Embattled Louisiana Republican Party chairman keeps his job
Louis Gurvich wins a close election to remain leader of the state GOP
Louis Gurvich, The embattled Louisiana Republican Party chairman won a party election Saturday to keep his job in spite of allegations that he has mismanaged the party’s finances and mistreated state party staff.
The embattled chairman of the Republican Party of Louisiana won a party election Saturday to keep his job in spite of allegations that he has mismanaged the party’s finances and mistreated state party staff.
The Louisiana Republican State Central Committee cast 101 votes for Louis Gurvich and 90 votes for Michael Bayham, the party’s former secretary, according to party vote counters.
Several Republican officials expressed concern the state GOP spent more money than it raised last year and only had $6,400 in the bank at the end of 2021. The state Republican Party is also carrying debt. It has a $5,000 outstanding credit card balance and $38,000 in “other debts” including attorneys’ fees and charges related to an audit, party officials announced at the meeting.
In the hours before Saturday’s election, new allegations also emerged that Gurvich had yelled at and mistreated a staff member for the state GOP. Since Gurvich took over, the state Republican Party has had four different executive directors in four years. The party has no full-time executive director currently.
“No one wants to contribute to the party because it’s not run properly,” Rispone said Saturday.
– Eddie Rispone, Republican mega-donor and former gubernatorial candidate
Gurvich denied the allegations against him. In a speech Saturday, he said the party’s financial problems preceded his election as chairman in 2018 and that Republicans had conducted robust fundraising over the past two months.
The party raised approximately $25,000 in the first half of January alone and has commitments for more support already, GOP officials said. Gurvich attributed last year’s lean fundraising numbers to the fact that it was an off-year for elections.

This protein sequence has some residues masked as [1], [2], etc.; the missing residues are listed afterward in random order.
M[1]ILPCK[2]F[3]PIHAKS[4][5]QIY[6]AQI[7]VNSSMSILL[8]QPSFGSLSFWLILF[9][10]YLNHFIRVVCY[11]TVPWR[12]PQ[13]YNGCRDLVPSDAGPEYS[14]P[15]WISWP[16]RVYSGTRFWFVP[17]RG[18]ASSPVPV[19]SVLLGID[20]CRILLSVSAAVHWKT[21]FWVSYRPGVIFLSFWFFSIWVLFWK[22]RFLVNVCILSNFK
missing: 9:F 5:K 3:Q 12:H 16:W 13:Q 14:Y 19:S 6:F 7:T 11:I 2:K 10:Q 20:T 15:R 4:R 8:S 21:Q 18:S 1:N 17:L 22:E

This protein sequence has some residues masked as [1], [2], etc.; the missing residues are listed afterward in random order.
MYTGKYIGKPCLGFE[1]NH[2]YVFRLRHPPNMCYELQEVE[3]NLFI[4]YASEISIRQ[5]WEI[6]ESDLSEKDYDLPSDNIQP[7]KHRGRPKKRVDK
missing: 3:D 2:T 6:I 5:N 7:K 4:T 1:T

Gurvich did not directly address publicly the allegations that he had mistreated a former party employee, though he compared himself to U.S. Supreme Court Justice Brett Kavanaugh, a conservative who was outraged when he found himself accused of sexual assault.
“I’m certainly not perfect, but the allegations are completely ridiculous,” Gurvich said. “I’m happy to have the confidence of the (state party) members.”
Several top Republican elected officials and donors in the state are frustrated with Gurvich’s leadership. Eddie Rispone, a former gubernatorial candidate and Republican mega-donor, has openly criticized the party’s leadership on several occasions.
“No one wants to contribute to the party because it’s not run properly,” Rispone said Saturday in an interview.
Rispone said he doesn’t understand why the Louisiana Republican Party struggles every year to raise a few hundred thousand dollars when its peer organization in Mississippi has an annual operating budget of $1.4 million.
“We are absolutely broke,” Rispone said. “(The Louisiana Republican Party) should have six months of reserves.”
State lawmakers said the party needs to be more transparent about its finances. It spends about $6,000 per month on a consulting contract with Republican political operative Rhett Davis, an expense that some GOP officials described as “vague.” Gurvich said the state party is saving money by not employing a full-time executive director and using Davis’ expertise instead.
Senate President Pro Tempore Beth Mizell, R-Franklinton, implored the party to be more transparent and add more details to its financial statements.
“Why don’t we just stand up and say what we are doing?” Mizell asked Republican officials Saturday. “I’d like you all to have the attitude that you want us to know what’s going on, instead of thinking: ‘We’ve told you enough.'”
“We just need a lot better breakdown (of the party’s finances),” Sen. Mike Fesi, R-Houma, said at the meeting.
The only people who can vote in the state Republican Party leadership elections are the 230 members of the Republican State Central Committee, who party members choose through elections. So far, Rispone and others who criticize Gurvich haven’t been able to unseat him, though Saturday’s election was closer than one held to oust Gurvich last year.
In 2021, Gurvich easily beat state Rep. Lance Harris, R-Alexandria, to remain party chairman, though there was confusion about whether that election was run properly.
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